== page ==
Icebreaker, by Deirdre Martin

>> Saturday, April 20, 2013

TITLE: Icebreaker
AUTHOR: Deirdre Martin

PAGES: 304
PUBLISHER: Berkley Sensation

SETTING: Contemporary US
TYPE: Romance
SERIES: Part of the New York Blades series

Good thing high-powered attorney Sinead O'Brien has a rule about never dating clients. Because Adam Perry, the newest star of the New York Blades-and her newest client-has her headed for the penalty box. If only she could prove he's just another jock...

Adam's been charged with assault after a borderline hit on another star player, but off the ice he's a private, no-nonsense guy who knows the Blades are his last shot at Stanley Cup glory. Assembling her case, Sinead tries not to get distracted by Adam's dazzling good looks or strong work ethic, but she quickly discovers that there's a wounded man under that jersey, and she's starting to fall for him-hard.

Now Adam's having trouble focusing on the goal with Sinead in his sights. And Sinead is tempted to break her 'no dating clients' rule. Can they play on their newfound feelings without penalties?
Sinead O'Brien is one of the best lawyers in town, so when the star player of the New York Blades (the ice hockey team this series is built around) lands in trouble, they come find her. Adam Perry's done nothing outside the rules of the game, but after he did something called an 'open-ice body check', the district attorney from the opposing team's town has decided to charge him with assault.

Adam initially finds Sinead cold and is frustrated that she doesn't understand hockey, while Sinead is just as frustrated at Adam's brick wall impersonation, and his refusal to do anything more than answer her questions with monosyllables. But then they start talking to each other, and begin to see that under their tough exteriors, they actually share quite a lot.

I read about half of the book before giving up. It was a combination of things. First, Sinead didn't ring true to me. She's supposed to be a driven career woman, but didn't appear to have that much work to do, or to find it particularly important or interesting. Also, she's supposed to be a sensible, mature woman, but she behaved like a 12-year-old sometimes.

I thought I'd like the relationship between her and Adam, but I'm afraid I found it boring. I loved the idea of having a romance between these two people who at first seem so different (uptight lawyer, professional sportsman), but actually turn out to be very similar in terms of work ethic and worldview, but it just didn't engage me at all. I didn't feel they connected very well, and there didn't really seem to be any obstacles to their relationship at the time I gave up.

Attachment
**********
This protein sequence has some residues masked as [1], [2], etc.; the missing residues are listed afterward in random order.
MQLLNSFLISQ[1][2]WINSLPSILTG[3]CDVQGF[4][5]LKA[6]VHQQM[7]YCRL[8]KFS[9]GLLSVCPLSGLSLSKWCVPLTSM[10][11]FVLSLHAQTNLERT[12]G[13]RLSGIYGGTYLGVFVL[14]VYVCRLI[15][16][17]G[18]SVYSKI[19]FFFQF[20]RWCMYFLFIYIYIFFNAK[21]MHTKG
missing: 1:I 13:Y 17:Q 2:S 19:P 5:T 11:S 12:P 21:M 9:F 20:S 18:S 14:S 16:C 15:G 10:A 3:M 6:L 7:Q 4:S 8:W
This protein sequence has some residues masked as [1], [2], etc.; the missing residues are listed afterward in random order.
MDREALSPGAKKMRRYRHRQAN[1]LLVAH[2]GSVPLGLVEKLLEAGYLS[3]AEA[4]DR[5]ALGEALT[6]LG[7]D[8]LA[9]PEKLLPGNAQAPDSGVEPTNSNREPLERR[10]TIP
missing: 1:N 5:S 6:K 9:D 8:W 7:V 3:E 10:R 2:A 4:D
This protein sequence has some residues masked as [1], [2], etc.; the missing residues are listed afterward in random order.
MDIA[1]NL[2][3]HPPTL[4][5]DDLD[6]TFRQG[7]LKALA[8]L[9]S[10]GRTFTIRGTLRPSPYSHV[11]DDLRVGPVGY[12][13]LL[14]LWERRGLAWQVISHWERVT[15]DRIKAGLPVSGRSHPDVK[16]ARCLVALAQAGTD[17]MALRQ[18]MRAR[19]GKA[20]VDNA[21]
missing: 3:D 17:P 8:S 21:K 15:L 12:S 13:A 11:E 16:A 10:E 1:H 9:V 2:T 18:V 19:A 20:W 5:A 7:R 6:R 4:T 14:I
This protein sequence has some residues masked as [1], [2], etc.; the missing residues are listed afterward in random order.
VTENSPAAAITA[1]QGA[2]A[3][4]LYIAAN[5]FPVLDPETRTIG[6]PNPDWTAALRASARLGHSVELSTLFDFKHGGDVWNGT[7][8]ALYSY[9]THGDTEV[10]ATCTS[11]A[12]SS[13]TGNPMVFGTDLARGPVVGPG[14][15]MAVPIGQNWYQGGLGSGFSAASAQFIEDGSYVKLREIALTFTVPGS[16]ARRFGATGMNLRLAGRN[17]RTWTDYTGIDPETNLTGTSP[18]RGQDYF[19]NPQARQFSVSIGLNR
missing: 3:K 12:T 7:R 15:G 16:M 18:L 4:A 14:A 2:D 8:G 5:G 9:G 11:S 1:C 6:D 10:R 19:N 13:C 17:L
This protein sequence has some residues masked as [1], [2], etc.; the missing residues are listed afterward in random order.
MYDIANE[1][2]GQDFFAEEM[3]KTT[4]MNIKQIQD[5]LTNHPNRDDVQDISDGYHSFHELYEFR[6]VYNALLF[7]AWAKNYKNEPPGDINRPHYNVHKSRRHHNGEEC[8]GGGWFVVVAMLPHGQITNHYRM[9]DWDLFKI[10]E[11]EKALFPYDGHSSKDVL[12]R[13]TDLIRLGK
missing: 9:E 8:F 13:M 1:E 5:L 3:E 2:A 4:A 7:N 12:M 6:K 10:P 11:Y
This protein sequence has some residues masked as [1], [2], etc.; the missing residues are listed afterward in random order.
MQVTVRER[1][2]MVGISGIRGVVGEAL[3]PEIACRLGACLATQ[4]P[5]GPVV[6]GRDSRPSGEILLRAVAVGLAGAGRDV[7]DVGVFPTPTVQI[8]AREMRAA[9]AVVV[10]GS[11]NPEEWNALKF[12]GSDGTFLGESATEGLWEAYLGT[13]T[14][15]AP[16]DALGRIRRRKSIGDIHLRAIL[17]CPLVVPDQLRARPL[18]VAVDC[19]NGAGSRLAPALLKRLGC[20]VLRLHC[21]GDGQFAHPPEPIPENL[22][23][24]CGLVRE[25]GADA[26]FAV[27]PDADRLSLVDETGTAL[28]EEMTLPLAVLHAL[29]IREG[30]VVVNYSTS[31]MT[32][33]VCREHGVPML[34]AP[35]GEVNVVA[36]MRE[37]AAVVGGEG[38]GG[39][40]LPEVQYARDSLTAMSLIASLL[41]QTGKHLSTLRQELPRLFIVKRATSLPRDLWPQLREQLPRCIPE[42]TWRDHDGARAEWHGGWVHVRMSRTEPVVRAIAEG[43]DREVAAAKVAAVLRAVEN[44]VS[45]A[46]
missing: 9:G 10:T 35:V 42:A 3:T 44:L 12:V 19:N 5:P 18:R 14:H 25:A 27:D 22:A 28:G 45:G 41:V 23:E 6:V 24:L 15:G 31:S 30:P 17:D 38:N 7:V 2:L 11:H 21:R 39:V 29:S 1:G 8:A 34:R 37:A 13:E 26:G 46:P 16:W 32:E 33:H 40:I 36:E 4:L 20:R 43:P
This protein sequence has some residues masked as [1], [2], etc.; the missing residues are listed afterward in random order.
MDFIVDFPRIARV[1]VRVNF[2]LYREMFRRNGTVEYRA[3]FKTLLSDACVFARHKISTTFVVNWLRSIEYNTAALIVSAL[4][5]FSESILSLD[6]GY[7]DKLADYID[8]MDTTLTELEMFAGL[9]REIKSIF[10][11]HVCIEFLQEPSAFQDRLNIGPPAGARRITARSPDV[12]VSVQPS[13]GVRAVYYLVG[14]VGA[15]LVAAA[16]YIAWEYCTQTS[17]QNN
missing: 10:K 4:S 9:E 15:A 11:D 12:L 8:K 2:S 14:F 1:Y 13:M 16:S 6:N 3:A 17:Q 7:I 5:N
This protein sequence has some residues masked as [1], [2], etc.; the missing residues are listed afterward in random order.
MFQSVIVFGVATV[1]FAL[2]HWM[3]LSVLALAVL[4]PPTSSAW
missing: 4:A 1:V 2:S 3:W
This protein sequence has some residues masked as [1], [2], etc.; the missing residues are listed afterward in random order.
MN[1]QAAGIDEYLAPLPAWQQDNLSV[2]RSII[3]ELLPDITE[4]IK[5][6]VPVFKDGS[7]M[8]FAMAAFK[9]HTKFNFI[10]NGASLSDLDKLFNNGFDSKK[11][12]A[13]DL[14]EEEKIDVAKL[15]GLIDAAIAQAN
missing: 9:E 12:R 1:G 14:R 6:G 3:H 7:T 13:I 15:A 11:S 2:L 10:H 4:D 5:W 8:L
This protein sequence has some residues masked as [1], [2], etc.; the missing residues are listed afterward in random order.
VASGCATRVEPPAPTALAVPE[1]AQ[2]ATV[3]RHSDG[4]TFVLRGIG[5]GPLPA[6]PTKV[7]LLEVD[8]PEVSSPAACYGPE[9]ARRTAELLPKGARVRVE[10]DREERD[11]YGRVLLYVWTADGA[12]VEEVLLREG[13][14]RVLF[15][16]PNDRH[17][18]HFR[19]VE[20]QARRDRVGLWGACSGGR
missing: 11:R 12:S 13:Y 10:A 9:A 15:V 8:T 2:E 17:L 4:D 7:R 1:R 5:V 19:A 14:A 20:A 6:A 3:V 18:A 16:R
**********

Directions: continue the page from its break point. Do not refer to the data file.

And then there was the fact that the writing felt very simplistic. This might be because I'd just finished A Gentleman Undone, by Cecilia Grant, so the contrast was huge. It was all tell, tell, tell, not much show, and I found it annoying.

I also got very bored of the preaching. There was a bit on hunting that made me roll my eyes, but it was mostly the stuff about violent play in hockey. We're told over and over again that old-style hockey is the best there is, and that the commissioner is wrong to try to tone down the violence because true fans love old-style hockey. Martin's whole argument seems to be that players accept the risk when they decide to play in the NHL, so anyone saying any different should butt out. I wasn't convinced. Workplace safety and discussions about acceptable risk are kind of my area, so I couldn't help but make the obvious opposite arguments. Should someone who simply wants to play hockey professionally have to make that choice at all? Is it right that the choice is between playing professionally and risk very bad injuries or not play professionally at all? It's one thing if we're talking about an occupation that is unavoidably high risk (if you want to go into deep-sea fishing, you really are going to have to accept quite a high risk to your safety), but it sounds like those sorts of hits Adam specialises on could be phased out, if it wasn't for the fact that some (most?) fans like them. Not to mention, are 18-year-old men in position to make that choice rationally and in an informed way? Knowing what I know about risk-processing, I doubt it. Now, I don’t know anything about hockey, so I’m prepared to be told there’s another argument for keeping those types of moves on the ice (much in the same way I was told that lowering the fences in the Grand National would actually be more dangerous for the horses, because it would make the course faster -no idea if that’s actually true, but it’s a way of looking at it that goes beyond the first, obvious impression). The thing is, those were not the arguments Martin was making, and I got really tired of the one-sided view, especially since it was one I had so many issues with.

So, book closed.



Brie 22 April 2013 at 13:39  

I quit Martin's books a few years ago, so this one didn't even made my "maybe" list. It's the curse of the never-ending series. Authors can't quit it forcing readers to quit them instead.

Rosario 23 April 2013 at 10:46  

I read the first two and liked them very much, but the rest of the series never tempted me that much. And now, after this, I really aren't going back!

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